In this blog, Jason Tucker, Associate Senior Lecturer at Malmö University, challenges the ways in which the international community programmatically engages with stateless refugees. Drawing on his research investigating the governance of stateless refugees, Jason argues that the statelessness of stateless refugees is systematically and chronically under-valued, sometimes with devastating consequences.
A person can be a refugee, a stateless person, or both. It is those who are both refugees and stateless, amounting to over six million people globally, that are the focus of my research. In a recently published chapter in Statelessness, Governance, and the Problem of Citizenship, I critically engage with what I call the “protection hierarchy” norm. The protection hierarchy is a central norm in the governance of refugeeness and statelessness, shaping how we understand the relationship between the two. The protection hierarchy frames the causes, impacts, and consequences of, and solutions to, the statelessness of stateless refugees as secondary, even inconsequential, compared to those stemming from their refugeeness. This norm has been enacted through the policy and practice of key international actors working with stateless refugees for six decades and has, until now, remained largely uninterrogated.
But does refugeeness trump statelessness? To answer this question, I turned to the empirical research on stateless refugees. The answer, in short, is no. The research reveals that statelessness is both very impactful and highly intertwined with refugeeness. In addition to this, and very worryingly, the research also reveals that at times the protection hierarchy creates, perpetuates, or exacerbates serious protection concerns for stateless refugees. As such, I call for the rejection of the protection hierarchy, and the development of evidence-based policy on stateless refugees.
This hierarchy (of refugeeness over statelessness) is not one which can be seen in the international conventions: the 1951 Refugee Convention and the 1954 Statelessness Convention. The two statuses found within these conventions are not ranked: the protection concerns stemming from each are not compared and there is no reference to a tension between being protected as both a refugee and a stateless person. Instead, the hierarchy was born over the last fifty to sixty years from the operational practices of the United Nations High Commissioner for Refugees (UNHCR) - the agency mandated to work with both refugees and stateless persons. These practices were then adopted as an official policy position from about 2010 onwards, with the involvement of a small and close-knit community of key international actors, academics and civil society working on statelessness.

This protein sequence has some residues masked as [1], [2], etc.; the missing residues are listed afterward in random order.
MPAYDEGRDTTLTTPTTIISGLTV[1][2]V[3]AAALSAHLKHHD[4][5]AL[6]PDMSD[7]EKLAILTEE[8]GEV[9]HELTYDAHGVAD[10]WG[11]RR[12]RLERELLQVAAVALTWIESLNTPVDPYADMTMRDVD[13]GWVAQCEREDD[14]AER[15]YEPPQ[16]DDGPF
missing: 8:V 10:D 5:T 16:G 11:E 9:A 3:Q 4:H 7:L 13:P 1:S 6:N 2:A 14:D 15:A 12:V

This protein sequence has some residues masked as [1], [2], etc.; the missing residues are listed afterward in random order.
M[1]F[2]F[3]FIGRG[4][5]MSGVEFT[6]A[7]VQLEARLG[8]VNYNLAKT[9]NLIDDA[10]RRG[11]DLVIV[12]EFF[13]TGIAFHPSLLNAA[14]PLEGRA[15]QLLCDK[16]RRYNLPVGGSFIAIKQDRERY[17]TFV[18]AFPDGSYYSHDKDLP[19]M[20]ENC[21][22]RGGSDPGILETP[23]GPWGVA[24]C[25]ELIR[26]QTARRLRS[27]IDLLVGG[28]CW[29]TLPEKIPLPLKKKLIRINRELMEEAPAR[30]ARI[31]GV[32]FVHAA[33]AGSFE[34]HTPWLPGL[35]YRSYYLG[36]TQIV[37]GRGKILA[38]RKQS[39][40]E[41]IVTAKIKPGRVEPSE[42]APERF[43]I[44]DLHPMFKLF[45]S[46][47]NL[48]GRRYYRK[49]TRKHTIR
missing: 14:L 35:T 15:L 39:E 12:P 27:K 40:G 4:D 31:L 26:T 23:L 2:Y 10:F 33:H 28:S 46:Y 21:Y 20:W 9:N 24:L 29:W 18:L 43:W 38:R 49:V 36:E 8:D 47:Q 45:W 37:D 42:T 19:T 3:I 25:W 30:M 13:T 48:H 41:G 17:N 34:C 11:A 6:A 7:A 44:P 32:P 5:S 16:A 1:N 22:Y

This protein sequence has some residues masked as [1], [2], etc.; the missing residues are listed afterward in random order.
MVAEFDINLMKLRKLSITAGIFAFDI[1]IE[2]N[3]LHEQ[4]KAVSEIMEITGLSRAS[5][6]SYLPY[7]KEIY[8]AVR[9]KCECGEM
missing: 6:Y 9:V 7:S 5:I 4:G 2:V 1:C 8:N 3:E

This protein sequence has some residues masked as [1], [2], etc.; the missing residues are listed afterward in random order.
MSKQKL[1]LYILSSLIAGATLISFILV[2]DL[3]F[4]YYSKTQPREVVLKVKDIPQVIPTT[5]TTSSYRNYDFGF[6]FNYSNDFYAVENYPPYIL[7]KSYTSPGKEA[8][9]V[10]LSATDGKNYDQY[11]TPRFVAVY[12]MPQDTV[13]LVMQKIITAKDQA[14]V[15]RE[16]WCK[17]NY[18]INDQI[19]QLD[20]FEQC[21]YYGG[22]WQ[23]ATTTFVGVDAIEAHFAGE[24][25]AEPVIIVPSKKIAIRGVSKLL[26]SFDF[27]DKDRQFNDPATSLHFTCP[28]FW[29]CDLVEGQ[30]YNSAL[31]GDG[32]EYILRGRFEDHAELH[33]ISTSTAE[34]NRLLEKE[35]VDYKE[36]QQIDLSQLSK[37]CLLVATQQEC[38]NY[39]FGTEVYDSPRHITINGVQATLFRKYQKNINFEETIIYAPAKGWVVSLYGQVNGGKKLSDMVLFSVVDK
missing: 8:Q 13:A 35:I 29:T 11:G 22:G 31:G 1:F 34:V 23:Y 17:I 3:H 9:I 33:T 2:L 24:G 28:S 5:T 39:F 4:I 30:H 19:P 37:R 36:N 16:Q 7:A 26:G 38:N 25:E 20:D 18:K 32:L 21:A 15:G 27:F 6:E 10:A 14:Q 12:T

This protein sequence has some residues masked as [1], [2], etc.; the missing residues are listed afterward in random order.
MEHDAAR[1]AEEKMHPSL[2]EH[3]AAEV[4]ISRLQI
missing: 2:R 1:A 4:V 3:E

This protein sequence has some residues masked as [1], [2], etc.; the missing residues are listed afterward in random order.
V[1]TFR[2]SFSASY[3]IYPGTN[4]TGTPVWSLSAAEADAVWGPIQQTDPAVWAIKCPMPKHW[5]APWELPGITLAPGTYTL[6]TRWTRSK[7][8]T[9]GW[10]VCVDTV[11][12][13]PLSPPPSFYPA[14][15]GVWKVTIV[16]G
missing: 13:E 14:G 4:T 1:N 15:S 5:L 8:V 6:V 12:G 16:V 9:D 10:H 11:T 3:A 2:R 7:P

The emergence of the protection hierarchy is perhaps understandable. One justification was that the 1951 Convention includes certain rights that are not present in the 1954 Convention. As such, it makes sense that people should be protected as a refugee first and foremost. More practically, UNHCR had to try to find a way to manage its dual mandates when the almost exclusively refugee-focused organization began more actively working on statelessness around 2010. Stateless refugees were seen as very problematic for UNHCR as there was a demand to be able to clearly differentiate between their two mandates: stateless refugees however, muddied the water. Without a clear distinction between stateless persons and refugees, there would be inevitable operational and political tensions, both within the organization and externally. There were also financial implications given that UNHCR’s stateless and refugee operations are funded by two separate budgets. Pragmatically, given the lack of Statelessness Determination Procedures (SDPs) and protection for stateless people in most states, being recognized as a refugee, or some variation thereof, was often the only available option.